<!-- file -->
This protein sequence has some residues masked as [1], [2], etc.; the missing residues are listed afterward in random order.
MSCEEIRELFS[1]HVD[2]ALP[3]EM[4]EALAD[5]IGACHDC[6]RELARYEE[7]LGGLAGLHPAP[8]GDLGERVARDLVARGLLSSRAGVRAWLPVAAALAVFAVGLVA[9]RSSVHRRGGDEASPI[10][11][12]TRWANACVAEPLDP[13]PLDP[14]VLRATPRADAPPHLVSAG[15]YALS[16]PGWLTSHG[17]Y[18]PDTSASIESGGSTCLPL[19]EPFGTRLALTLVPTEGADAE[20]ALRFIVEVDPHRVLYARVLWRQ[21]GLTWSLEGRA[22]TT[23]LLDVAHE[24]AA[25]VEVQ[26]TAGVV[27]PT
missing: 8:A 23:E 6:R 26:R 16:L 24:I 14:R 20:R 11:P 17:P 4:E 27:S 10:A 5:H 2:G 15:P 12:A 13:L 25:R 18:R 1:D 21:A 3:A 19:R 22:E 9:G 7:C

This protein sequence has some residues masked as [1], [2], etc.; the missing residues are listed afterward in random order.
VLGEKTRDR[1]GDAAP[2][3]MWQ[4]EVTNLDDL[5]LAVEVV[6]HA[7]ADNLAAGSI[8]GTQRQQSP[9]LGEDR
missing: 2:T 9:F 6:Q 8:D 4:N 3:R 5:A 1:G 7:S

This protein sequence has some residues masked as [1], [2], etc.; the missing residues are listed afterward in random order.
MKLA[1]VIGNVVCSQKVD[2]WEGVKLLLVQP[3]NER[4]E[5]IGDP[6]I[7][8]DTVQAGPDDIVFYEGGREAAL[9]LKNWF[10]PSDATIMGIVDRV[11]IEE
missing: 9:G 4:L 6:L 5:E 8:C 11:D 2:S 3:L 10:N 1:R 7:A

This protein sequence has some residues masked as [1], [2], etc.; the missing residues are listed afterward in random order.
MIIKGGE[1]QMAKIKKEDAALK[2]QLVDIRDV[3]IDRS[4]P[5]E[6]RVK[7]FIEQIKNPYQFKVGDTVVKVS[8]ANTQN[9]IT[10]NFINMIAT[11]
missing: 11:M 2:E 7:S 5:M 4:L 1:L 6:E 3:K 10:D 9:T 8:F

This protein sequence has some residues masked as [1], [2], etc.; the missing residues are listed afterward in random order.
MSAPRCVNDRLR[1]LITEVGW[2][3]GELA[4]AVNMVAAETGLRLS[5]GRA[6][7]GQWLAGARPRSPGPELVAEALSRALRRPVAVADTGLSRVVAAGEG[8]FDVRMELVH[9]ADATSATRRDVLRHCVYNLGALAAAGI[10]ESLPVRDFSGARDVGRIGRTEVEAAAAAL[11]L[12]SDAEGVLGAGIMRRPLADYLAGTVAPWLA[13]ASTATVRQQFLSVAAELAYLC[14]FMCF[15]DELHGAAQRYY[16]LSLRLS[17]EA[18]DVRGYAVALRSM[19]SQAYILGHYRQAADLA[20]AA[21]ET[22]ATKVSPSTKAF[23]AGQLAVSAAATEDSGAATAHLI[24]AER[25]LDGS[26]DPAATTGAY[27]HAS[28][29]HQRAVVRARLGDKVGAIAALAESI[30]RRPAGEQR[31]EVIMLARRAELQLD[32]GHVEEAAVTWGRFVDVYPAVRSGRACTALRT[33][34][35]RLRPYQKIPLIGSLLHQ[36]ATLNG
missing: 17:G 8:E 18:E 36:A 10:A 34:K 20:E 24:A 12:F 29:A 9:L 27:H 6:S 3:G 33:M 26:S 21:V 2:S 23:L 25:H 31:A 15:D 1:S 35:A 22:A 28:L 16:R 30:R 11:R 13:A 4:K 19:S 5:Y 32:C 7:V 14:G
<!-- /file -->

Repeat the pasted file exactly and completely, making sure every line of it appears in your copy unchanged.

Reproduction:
This protein sequence has some residues masked as [1], [2], etc.; the missing residues are listed afterward in random order.
MSCEEIRELFS[1]HVD[2]ALP[3]EM[4]EALAD[5]IGACHDC[6]RELARYEE[7]LGGLAGLHPAP[8]GDLGERVARDLVARGLLSSRAGVRAWLPVAAALAVFAVGLVA[9]RSSVHRRGGDEASPI[10][11][12]TRWANACVAEPLDP[13]PLDP[14]VLRATPRADAPPHLVSAG[15]YALS[16]PGWLTSHG[17]Y[18]PDTSASIESGGSTCLPL[19]EPFGTRLALTLVPTEGADAE[20]ALRFIVEVDPHRVLYARVLWRQ[21]GLTWSLEGRA[22]TT[23]LLDVAHE[24]AA[25]VEVQ[26]TAGVV[27]PT
missing: 8:A 23:E 6:R 26:R 16:L 24:I 14:R 20:R 11:P 17:P 4:E 27:S 10:A 5:H 2:G 15:P 12:A 13:L 25:R 18:R 1:D 21:A 3:A 19:R 22:E 9:G 7:C

This protein sequence has some residues masked as [1], [2], etc.; the missing residues are listed afterward in random order.
VLGEKTRDR[1]GDAAP[2][3]MWQ[4]EVTNLDDL[5]LAVEVV[6]HA[7]ADNLAAGSI[8]GTQRQQSP[9]LGEDR
missing: 2:T 9:F 6:Q 8:D 4:N 3:R 5:A 1:G 7:S

This protein sequence has some residues masked as [1], [2], etc.; the missing residues are listed afterward in random order.
MKLA[1]VIGNVVCSQKVD[2]WEGVKLLLVQP[3]NER[4]E[5]IGDP[6]I[7][8]DTVQAGPDDIVFYEGGREAAL[9]LKNWF[10]PSDATIMGIVDRV[11]IEE
missing: 9:G 4:L 6:L 5:E 8:C 11:D 2:S 3:L 10:N 1:R 7:A

This protein sequence has some residues masked as [1], [2], etc.; the missing residues are listed afterward in random order.
MIIKGGE[1]QMAKIKKEDAALK[2]QLVDIRDV[3]IDRS[4]P[5]E[6]RVK[7]FIEQIKNPYQFKVGDTVVKVS[8]ANTQN[9]IT[10]NFINMIAT[11]
missing: 11:M 2:E 7:S 5:M 4:L 1:L 6:E 3:K 10:D 9:T 8:F

This protein sequence has some residues masked as [1], [2], etc.; the missing residues are listed afterward in random order.
MSAPRCVNDRLR[1]LITEVGW[2][3]GELA[4]AVNMVAAETGLRLS[5]GRA[6][7]GQWLAGARPRSPGPELVAEALSRALRRPVAVADTGLSRVVAAGEG[8]FDVRMELVH[9]ADATSATRRDVLRHCVYNLGALAAAGI[10]ESLPVRDFSGARDVGRIGRTEVEAAAAAL[11]L[12]SDAEGVLGAGIMRRPLADYLAGTVAPWLA[13]ASTATVRQQFLSVAAELAYLC[14]FMCF[15]DELHGAAQRYY[16]LSLRLS[17]EA[18]DVRGYAVALRSM[19]SQAYILGHYRQAADLA[20]AA[21]ET[22]ATKVSPSTKAF[23]AGQLAVSAAATEDSGAATAHLI[24]AER[25]LDGS[26]DPAATTGAY[27]HAS[28][29]HQRAVVRARLGDKVGAIAALAESI[30]RRPAGEQR[31]EVIMLARRAELQLD[32]GHVEEAAVTWGRFVDVYPAVRSGRACTALRT[33][34][35]RLRPYQKIPLIGSLLHQ[36]ATLNG
missing: 17:G 8:E 18:E 36:A 10:A 34:K 20:E 24:A 12:F 29:A 9:L 27:H 6:S 3:G 33:M 26:S 21:V 2:S 23:L 25:H 31:A 15:D 1:S 35:A 22:A 28:L 16:R 30:R 11:R 13:A 4:K 19:S 5:Y 32:C 7:V 14:G